Also, the Archaeological Survey of India's (ASI) arguments on the ownership of the Taj, as quoted by the Chairman, are not complete. The ASI, according to the Wakf Board, relies on an official notification issued by the Lieutenant Governor of the United Provinces, Agra and Oudh in 1920, which declared the Taj a protected monument under the Ancient Monuments Preservation Act, 1904. In fact, the Taj was denoted as government property, and managed by the government from much earlier. A. Fuhrer, in his book The Monumental Antiquities and Inscriptions in the North- Western Provinces and Oudh, published in 1891, describes the buildings of importance in Agra, and gives the Taj pride of place. He classifies the Taj Mahal as a monument coming under Category 1A, which refers to properties of the government that were totally maintained by the government. If it had been a monument under private ownership, he would have classed it under category IB, which refers to monuments of equal importance as under 1A, but which are privately owned yet must still be maintained by the government. The ASI should have used Lahori's Padshahnama, which is the original document on the Taj's ownership, and Fuhrer's book, to give substance to its case.

How authentic is Lahori as a source for Shahjahan's period? In the wake of this controversy, its veracity as a source is being questioned in certain quarters.

Lahori's was an official history of the first 20 years of Shahjahan's reign, and as one can expect from official histories, there may have been individuals and episodes he chose not to write about. However, in respect of the Taj Mahal, Lahori is an outstanding source. Indeed, it is a basic document for a study of the Taj. In five or six pages he gives a detailed survey of the monument, its elevation and ground plans.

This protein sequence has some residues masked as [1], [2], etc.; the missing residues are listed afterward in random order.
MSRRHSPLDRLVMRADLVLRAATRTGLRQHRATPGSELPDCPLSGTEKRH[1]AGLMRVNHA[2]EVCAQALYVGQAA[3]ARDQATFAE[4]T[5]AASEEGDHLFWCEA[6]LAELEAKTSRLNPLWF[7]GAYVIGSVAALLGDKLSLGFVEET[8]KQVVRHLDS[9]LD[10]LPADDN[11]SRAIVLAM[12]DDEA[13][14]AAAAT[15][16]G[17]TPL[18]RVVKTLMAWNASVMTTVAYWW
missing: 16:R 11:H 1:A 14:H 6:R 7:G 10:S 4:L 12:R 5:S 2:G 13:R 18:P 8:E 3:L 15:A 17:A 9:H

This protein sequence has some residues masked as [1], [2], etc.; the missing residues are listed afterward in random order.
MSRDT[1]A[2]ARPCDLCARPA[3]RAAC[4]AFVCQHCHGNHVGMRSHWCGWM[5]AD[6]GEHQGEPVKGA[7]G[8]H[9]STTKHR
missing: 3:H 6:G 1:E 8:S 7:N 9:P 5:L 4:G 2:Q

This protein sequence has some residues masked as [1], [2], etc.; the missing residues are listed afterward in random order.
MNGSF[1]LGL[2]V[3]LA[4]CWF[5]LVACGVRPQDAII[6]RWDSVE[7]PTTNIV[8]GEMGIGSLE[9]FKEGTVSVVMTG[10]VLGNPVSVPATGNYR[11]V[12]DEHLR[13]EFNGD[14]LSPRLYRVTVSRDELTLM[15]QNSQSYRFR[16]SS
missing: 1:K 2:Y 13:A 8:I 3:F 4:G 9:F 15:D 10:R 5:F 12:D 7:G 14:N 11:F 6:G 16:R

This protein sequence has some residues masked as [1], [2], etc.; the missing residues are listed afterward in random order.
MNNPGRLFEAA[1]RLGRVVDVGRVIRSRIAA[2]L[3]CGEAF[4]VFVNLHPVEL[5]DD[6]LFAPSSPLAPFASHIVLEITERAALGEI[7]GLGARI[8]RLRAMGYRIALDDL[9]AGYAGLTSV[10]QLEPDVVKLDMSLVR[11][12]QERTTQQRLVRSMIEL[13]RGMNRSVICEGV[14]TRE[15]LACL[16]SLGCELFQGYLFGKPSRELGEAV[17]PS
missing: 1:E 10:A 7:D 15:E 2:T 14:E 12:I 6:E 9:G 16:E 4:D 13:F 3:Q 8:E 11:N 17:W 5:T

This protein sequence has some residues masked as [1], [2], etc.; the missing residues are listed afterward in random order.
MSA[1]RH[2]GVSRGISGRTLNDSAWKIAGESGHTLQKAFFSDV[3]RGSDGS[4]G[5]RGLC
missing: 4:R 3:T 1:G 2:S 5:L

The ASI should have got Lahori translated (the passages concerned are translated in W.E. Begley and Z.A. Desai's well-known work on the Taj Mahal) and presented it before the Wakf Board. There is ample evidence to show that the government fully maintained the Taj well before 1920. The Taj was measured again by A. Hodgson, Surveyor-General of India, in 1825. He does not say it was wakf property. Mirza Amir Beg wrote a detailed book in Persia on the Taj in 1853, in which he presents the monument's measurements, its architecture, and even the stones used in its construction and decoration. He too never mentions that it was wakf property.

Should the case for the public ownership of India's historical and cultural legacy be pegged on supporting historical evidence? In the case of the Taj Mahal such evidence is fortunately present in the historical record. But in the case of other monuments on which ownership claims could be made in the future, such supporting evidence may not be available. Nevertheless, the argument for our historical heritage to be safeguarded by the state on behalf of the people remains strong. What are your views on this?

When the government drew up the Wakf Act, it never thought of ancient monuments, and as I said, new legislation is required to exclude protected monuments from the Wakf Act's purview. There are many monuments in Agra that are still under Fuhrer's category 1B. The argument that because there are religious buildings that come under the Wakf Board in the Taj complex the Taj too is wakf property is not acceptable. Just because there are mosques inside the Red Fort, Delhi, and the Agra Fort, does that make these monuments wakf property too? In any case, Central legislation should carefully clarify the matter, and keep our historical buildings under proper national management.